There was nothing overtly biased about the way the Wilkes-Barre Township Police Department described a mugging on its Facebook page in February 2019. The first post simply described a Black suspect who was alleged to have threatened a victim with a gun and demanded cash in this small community in northeastern Pennsylvania. Two later Facebook posts about the case congratulated the police on catching the suspect.
But two years before, when a white man had robbed a gas station at gunpoint and fled the scene, the police department’s social media response was completely different. There was no mention of the case on social media at all, according to John Rappaport, a professor of law at the University of Chicago who is part of a team studying racial bias in law enforcement social media accounts. Not before the suspect was arrested, to warn the public and seek their help in an arrest. And not after, to reassure the community that the suspect had been caught. “The crimes are quite similar,” Rappaport said. “[It undermines] any notion that crime severity is straightforwardly driving the department’s posting decisions.”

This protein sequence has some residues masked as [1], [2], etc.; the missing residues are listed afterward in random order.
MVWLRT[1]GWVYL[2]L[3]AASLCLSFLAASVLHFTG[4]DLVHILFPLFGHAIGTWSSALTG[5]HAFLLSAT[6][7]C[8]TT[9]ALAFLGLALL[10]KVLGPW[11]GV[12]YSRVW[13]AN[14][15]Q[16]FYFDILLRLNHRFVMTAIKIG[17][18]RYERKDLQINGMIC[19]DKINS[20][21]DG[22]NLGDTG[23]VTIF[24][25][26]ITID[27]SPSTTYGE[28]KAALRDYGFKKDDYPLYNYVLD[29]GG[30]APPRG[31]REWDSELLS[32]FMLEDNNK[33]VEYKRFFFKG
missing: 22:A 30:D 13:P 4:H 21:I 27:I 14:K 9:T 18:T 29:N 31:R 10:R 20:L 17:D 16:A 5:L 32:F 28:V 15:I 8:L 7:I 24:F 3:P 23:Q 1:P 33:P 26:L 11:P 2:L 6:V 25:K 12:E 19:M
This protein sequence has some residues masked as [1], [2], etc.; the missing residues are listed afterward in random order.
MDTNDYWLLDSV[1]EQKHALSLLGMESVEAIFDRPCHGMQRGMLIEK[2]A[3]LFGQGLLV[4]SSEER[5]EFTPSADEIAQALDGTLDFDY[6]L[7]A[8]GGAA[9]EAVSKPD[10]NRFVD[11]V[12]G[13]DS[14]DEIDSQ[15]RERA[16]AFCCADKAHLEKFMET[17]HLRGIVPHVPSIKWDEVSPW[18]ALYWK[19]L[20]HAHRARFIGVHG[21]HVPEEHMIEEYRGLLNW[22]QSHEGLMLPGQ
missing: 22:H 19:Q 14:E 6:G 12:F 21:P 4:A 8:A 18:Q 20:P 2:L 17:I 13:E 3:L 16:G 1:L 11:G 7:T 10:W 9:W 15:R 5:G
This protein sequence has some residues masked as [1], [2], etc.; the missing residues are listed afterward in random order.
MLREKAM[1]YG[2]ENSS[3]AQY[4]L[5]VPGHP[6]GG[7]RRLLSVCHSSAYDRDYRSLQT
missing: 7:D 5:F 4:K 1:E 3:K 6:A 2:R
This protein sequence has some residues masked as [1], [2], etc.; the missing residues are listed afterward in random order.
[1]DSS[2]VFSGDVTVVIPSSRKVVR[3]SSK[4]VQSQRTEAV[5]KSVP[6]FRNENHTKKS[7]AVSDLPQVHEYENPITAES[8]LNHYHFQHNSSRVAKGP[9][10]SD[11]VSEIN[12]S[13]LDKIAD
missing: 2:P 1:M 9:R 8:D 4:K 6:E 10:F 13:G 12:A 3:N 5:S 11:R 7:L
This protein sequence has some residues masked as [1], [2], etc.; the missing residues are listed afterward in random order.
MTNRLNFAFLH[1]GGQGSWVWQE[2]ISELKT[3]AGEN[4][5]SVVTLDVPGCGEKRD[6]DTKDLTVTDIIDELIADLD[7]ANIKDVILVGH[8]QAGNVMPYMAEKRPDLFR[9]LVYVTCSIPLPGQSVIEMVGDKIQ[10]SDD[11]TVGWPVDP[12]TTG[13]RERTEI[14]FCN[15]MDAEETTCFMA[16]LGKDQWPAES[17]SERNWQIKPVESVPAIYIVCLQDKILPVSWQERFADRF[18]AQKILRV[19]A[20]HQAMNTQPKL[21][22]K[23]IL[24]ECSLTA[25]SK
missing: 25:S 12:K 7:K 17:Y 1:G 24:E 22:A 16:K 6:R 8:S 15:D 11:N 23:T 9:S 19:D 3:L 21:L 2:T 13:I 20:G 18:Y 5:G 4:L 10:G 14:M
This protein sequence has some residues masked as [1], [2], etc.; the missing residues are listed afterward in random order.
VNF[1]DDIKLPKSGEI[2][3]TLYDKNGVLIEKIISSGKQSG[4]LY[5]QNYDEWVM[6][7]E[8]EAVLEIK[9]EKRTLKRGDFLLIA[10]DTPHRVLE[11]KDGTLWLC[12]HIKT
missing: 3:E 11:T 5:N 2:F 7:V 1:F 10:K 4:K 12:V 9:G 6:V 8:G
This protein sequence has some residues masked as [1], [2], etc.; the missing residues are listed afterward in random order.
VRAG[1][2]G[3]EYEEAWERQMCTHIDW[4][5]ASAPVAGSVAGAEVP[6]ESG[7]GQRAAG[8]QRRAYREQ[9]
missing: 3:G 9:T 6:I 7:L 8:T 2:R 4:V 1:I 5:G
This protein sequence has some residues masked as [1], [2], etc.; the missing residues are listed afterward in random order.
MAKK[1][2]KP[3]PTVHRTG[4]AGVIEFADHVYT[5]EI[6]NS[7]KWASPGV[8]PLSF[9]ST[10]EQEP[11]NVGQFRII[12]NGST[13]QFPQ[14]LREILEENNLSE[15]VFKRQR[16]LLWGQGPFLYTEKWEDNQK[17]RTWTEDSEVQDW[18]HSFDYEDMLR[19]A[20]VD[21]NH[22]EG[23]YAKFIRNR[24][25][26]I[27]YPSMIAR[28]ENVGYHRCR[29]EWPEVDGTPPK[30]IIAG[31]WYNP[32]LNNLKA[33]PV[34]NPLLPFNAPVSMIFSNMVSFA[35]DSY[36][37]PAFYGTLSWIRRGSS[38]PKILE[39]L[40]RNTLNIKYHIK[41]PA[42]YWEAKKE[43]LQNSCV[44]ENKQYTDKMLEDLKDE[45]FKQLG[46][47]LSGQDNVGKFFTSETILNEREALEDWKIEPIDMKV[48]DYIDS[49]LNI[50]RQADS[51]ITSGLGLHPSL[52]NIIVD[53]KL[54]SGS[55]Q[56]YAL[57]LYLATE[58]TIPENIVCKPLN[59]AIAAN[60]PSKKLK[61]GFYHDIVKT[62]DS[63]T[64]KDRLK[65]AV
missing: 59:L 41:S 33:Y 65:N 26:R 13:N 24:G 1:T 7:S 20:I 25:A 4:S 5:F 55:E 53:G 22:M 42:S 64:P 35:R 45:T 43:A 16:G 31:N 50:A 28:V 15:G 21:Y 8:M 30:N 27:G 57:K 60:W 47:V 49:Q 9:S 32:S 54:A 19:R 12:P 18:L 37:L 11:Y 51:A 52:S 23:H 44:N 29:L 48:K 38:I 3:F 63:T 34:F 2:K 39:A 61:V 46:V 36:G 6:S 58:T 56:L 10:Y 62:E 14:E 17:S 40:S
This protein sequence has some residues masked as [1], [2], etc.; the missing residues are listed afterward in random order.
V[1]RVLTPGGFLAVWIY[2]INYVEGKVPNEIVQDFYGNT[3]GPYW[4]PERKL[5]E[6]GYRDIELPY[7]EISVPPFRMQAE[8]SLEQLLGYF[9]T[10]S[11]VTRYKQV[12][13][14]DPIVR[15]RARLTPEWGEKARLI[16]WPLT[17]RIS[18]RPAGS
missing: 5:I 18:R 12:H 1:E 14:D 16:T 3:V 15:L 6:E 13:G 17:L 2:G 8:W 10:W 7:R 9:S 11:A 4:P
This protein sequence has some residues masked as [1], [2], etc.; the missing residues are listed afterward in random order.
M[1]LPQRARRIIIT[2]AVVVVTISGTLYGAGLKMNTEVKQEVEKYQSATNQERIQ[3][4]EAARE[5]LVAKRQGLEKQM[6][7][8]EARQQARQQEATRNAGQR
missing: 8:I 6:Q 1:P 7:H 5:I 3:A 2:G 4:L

This is just one example of a larger pattern of bias that Rappaport’s team found when they analyzed nearly 14,000 Facebook pages maintained by law enforcement agencies across the United States. They found that police Facebook pages consistently overreport crimes by Black suspects relative to local arrests rates: Between 2010 and 2019, Black suspects were described in 32 percent of posts but represented just 20 percent of arrestees. It mirrors statistics that show white Americans overestimate the percentage of crimes committed by Black Americans by as much 20 to 30 percent compared to the actual figures (numbers that, themselves, already reflect a bias in who gets arrested versus who actually commits crimes).
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